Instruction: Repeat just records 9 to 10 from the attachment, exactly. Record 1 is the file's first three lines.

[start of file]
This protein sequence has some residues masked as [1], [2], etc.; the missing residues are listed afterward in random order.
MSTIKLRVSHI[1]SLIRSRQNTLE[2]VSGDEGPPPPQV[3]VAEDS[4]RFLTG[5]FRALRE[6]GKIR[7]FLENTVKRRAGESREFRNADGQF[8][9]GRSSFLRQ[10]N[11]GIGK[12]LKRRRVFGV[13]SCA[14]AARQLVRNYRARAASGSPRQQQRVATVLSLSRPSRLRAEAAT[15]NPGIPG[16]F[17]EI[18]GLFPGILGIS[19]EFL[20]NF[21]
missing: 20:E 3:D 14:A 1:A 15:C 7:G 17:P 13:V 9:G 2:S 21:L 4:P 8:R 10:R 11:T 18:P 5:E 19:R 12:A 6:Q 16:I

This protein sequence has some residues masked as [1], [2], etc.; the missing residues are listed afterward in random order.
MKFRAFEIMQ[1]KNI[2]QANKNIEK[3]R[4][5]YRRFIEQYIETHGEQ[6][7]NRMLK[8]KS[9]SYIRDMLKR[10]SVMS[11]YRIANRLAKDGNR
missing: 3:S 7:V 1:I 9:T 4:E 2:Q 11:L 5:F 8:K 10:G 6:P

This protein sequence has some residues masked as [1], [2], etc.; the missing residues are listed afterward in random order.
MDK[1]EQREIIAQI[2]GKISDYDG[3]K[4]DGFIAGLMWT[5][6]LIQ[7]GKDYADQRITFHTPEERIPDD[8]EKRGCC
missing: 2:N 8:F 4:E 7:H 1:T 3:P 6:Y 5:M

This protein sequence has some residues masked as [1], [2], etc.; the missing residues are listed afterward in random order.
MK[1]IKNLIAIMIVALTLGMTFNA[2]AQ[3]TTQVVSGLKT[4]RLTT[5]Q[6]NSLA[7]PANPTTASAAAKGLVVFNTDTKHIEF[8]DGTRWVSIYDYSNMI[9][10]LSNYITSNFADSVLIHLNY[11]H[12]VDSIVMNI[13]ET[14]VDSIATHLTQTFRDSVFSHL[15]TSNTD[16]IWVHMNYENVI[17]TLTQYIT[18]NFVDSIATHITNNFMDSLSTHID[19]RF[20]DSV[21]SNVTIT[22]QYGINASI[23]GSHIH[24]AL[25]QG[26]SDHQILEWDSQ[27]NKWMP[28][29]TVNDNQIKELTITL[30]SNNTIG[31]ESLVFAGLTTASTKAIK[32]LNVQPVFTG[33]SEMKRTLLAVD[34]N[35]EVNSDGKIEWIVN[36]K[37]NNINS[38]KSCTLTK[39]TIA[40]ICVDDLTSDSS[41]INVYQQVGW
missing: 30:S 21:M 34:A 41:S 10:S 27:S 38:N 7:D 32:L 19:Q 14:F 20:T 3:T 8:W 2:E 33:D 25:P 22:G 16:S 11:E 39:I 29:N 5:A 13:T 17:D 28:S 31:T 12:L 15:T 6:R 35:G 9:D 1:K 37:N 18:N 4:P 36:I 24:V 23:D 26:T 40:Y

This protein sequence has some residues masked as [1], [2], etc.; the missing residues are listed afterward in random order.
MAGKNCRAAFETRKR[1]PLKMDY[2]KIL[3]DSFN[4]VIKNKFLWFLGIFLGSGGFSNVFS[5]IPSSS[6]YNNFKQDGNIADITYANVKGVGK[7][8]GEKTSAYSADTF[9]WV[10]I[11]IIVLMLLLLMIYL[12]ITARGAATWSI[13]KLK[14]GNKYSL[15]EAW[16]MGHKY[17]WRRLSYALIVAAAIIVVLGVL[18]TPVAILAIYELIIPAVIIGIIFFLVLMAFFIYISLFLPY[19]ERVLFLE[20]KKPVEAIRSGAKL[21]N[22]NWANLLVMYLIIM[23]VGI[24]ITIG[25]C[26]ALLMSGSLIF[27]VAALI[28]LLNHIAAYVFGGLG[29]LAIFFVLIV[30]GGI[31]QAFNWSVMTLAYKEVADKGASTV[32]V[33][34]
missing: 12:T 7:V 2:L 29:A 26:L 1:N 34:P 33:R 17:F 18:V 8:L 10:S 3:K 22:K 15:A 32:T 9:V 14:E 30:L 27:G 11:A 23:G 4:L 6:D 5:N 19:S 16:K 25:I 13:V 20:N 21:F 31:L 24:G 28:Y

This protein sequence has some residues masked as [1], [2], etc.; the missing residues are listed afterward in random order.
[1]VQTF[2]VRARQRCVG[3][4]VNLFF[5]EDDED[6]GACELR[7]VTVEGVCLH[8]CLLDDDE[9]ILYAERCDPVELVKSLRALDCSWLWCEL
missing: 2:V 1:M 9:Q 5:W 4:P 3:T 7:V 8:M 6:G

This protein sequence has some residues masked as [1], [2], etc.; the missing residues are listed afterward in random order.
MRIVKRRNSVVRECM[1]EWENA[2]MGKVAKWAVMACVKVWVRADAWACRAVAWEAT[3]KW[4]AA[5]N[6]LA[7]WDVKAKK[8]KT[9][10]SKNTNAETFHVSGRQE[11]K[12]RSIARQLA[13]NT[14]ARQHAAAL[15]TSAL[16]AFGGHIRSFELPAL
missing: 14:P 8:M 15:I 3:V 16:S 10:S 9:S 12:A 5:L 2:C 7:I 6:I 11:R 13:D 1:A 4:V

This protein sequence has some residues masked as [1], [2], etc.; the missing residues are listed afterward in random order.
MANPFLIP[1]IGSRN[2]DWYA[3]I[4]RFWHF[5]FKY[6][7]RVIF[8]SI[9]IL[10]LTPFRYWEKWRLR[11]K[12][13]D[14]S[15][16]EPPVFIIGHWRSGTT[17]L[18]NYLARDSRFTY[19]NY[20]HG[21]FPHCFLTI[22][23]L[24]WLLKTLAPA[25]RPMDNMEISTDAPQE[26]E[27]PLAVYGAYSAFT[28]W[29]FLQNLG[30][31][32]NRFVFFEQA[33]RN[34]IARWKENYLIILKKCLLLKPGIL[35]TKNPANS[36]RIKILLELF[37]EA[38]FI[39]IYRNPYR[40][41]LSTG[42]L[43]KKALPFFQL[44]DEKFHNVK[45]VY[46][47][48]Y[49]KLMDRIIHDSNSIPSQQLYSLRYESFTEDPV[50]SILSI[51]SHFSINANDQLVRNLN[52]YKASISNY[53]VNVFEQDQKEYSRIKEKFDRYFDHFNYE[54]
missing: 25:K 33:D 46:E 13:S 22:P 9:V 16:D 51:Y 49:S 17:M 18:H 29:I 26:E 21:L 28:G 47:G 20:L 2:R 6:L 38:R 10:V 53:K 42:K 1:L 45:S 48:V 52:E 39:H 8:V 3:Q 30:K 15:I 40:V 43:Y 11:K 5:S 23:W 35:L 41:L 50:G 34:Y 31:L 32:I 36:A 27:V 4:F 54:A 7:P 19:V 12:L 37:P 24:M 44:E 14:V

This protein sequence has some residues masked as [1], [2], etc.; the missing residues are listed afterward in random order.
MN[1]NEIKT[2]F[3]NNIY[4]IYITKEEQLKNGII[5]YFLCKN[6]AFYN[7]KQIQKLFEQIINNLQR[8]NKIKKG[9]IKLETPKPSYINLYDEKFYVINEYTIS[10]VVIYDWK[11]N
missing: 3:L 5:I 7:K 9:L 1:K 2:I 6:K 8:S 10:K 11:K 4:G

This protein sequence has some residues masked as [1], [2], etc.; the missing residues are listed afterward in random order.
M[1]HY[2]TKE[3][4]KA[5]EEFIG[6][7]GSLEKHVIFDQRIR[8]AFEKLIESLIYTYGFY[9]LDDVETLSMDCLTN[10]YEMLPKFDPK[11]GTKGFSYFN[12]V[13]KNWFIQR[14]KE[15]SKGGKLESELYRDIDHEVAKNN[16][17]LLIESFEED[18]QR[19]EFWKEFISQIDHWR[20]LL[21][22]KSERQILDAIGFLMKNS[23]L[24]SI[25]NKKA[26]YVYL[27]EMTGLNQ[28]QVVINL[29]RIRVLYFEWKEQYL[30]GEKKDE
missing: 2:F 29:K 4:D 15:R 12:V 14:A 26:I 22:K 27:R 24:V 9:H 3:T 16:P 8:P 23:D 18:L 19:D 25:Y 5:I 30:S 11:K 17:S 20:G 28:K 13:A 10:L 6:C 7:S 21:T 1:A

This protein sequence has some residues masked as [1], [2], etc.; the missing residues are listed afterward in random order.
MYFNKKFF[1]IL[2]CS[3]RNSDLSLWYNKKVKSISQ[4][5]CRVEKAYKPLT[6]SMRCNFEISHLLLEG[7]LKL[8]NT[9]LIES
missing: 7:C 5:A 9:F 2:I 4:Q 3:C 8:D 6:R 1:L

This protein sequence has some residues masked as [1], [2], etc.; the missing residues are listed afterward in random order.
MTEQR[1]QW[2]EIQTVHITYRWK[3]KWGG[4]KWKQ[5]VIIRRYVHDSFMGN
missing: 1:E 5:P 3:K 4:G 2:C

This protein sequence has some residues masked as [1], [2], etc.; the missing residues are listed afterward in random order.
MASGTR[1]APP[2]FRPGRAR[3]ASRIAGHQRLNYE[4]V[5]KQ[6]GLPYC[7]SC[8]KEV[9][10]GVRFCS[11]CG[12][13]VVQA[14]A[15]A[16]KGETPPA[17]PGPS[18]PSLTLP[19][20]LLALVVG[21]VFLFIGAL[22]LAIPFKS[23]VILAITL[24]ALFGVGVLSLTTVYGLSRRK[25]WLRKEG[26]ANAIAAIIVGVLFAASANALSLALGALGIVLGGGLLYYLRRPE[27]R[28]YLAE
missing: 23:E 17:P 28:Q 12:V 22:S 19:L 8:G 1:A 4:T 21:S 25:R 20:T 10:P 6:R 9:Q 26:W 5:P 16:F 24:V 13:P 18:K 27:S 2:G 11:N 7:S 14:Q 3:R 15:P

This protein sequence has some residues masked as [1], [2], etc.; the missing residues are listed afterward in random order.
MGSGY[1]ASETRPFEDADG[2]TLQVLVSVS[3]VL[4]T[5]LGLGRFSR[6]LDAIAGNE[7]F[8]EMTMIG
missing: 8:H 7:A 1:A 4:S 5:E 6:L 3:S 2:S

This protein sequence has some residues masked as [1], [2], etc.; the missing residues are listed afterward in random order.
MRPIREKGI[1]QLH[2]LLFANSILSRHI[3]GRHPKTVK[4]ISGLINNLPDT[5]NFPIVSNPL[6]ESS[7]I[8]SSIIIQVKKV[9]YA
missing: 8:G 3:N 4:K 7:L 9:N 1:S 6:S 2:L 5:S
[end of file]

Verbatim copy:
This protein sequence has some residues masked as [1], [2], etc.; the missing residues are listed afterward in random order.
MN[1]NEIKT[2]F[3]NNIY[4]IYITKEEQLKNGII[5]YFLCKN[6]AFYN[7]KQIQKLFEQIINNLQR[8]NKIKKG[9]IKLETPKPSYINLYDEKFYVINEYTIS[10]VVIYDWK[11]N
missing: 3:L 5:I 7:K 9:L 1:K 2:I 6:K 8:S 10:K 11:K 4:G

This protein sequence has some residues masked as [1], [2], etc.; the missing residues are listed afterward in random order.
M[1]HY[2]TKE[3][4]KA[5]EEFIG[6][7]GSLEKHVIFDQRIR[8]AFEKLIESLIYTYGFY[9]LDDVETLSMDCLTN[10]YEMLPKFDPK[11]GTKGFSYFN[12]V[13]KNWFIQR[14]KE[15]SKGGKLESELYRDIDHEVAKNN[16][17]LLIESFEED[18]QR[19]EFWKEFISQIDHWR[20]LL[21][22]KSERQILDAIGFLMKNS[23]L[24]SI[25]NKKA[26]YVYL[27]EMTGLNQ[28]QVVINL[29]RIRVLYFEWKEQYL[30]GEKKDE
missing: 2:F 29:K 4:D 15:R 12:V 14:A 26:I 22:K 27:R 24:V 9:H 3:T 16:P 8:P 23:D 18:L 19:D 25:Y 5:I 30:S 11:K 17:S 20:G 28:K 13:A 10:L 6:C 7:S 21:T 1:A